- Philip: But everyone does have one!
- Queen: I don't have a bottom. I'm the Queen.
- Philip: But what do you sit on?
- Queen: Cushions.
- Philip: But what do you sit on when you go to the loo?
- Queen: I don't go to the loo. I'm the Queen.
The excellent film centres on the week between Diana's death and her funeral. I was lucky enough to avoid most of this as I was on holiday in Cornwall, in a house with no TV. We got the gist of it, we read the occasional paper, and when we drove back on funeral day the roads were empty. I remember wishing this kind of thing could happen more often.
The film has laughter and tragedy; it has all the charged emotion of the time; it has the squirming at the first inklings of just how ghastly the funeral is going to be. And it backs up what I felt back then. We have no idea what was going through the heads and hearts of the royals as they spent most of the week up in Balmoral. And how dare anyone suggest otherwise? I mean - how dare anyone lecture another, who has suffered a personal bereavement (when the lecturer has never even met the dead person, or at best parasited off her existence) ... how DARE that person lecture the bereaved one on how she should be acting? It should have been exactly what the first instinct and (apparently) the Spencers said it should be - a private, non-state affair.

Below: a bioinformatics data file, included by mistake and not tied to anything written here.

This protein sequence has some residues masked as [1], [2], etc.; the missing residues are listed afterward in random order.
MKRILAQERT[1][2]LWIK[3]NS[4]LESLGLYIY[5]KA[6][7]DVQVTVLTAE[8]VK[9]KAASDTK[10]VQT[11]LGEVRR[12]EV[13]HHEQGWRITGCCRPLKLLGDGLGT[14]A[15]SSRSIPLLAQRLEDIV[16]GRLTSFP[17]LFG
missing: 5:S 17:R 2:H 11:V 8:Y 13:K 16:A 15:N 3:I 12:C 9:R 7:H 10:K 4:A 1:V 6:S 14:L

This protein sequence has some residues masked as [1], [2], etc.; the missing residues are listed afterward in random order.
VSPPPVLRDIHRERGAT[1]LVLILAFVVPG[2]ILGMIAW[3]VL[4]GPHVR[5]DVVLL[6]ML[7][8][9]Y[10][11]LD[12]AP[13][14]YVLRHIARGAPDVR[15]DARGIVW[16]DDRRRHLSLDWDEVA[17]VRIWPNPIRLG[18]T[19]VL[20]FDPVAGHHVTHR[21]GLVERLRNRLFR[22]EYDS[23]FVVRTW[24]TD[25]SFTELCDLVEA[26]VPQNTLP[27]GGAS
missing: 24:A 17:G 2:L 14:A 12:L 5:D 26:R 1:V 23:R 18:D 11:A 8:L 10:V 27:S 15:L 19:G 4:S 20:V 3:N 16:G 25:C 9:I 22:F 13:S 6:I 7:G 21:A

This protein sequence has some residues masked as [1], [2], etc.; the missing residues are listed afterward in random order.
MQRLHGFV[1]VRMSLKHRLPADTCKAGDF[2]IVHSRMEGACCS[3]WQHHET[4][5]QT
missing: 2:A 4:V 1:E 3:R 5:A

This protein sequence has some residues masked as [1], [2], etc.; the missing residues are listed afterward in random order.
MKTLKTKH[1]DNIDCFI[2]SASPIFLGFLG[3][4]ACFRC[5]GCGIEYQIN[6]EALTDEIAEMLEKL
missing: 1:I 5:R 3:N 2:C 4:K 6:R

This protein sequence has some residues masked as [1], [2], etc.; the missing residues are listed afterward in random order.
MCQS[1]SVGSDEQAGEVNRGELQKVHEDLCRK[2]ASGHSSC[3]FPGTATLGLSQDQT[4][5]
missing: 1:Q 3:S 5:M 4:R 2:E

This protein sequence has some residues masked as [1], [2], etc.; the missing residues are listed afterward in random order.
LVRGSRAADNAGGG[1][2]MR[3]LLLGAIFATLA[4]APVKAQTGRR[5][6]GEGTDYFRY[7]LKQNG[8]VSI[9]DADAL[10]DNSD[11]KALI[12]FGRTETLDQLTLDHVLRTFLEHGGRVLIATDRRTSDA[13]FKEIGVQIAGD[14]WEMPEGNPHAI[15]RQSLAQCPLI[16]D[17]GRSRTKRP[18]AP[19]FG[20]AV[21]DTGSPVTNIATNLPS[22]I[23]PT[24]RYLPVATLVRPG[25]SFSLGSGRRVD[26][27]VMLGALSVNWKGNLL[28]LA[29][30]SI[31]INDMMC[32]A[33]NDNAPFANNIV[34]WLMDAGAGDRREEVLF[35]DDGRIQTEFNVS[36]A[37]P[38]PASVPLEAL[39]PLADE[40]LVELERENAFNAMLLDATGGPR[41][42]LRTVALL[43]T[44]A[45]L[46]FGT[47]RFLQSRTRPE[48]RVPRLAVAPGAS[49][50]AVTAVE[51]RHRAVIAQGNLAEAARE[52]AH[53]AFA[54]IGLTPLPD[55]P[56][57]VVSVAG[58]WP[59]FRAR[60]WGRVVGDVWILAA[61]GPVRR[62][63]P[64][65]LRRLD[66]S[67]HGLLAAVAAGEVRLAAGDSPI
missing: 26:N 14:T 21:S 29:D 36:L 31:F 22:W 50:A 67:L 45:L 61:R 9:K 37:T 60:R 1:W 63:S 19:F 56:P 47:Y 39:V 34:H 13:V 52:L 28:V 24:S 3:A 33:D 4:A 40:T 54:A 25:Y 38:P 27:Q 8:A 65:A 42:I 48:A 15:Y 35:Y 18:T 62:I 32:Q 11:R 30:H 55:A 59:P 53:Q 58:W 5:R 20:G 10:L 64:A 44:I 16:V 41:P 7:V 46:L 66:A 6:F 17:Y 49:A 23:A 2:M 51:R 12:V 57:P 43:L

But no. It sickened me then and it sickens me now. Boo-bloody-hoo, our fairytale princess has died so come and show us you care. Face it, it was not the British people's finest hour. But, the Queen got the public mood wrong, Blair got it right and the result was Goodbye England's Rose.
(Another Spitting Image sketch I remember has Diana choosing a name for her recently born second child. "I thought of Henry because that's what all my friends are called, yah, right?" Exactly.)
Technically, the Queen was correct in every decision. Diana wasn't a royal, she certainly didn't deserve a state funeral, and the Royal Standard doesn't get flown at half mast for anyone (not even the Queen's father when he died) because that's not what it's for. But enough people shouted loudly enough to get their way anyway. In one respect, the Queen did what she was told by the people, which is good; but in another, it was basically a more-or-less benevolent form of mob rule and that is bad.
The film has a nice dig at the end about the ease with which one can fall from grace in the media, in the form of advice from the battle-chastened Queen to her new Prime Minister who during the affair was voted more popular than Churchill. Of course, Churchill's war had a point to it. And he won.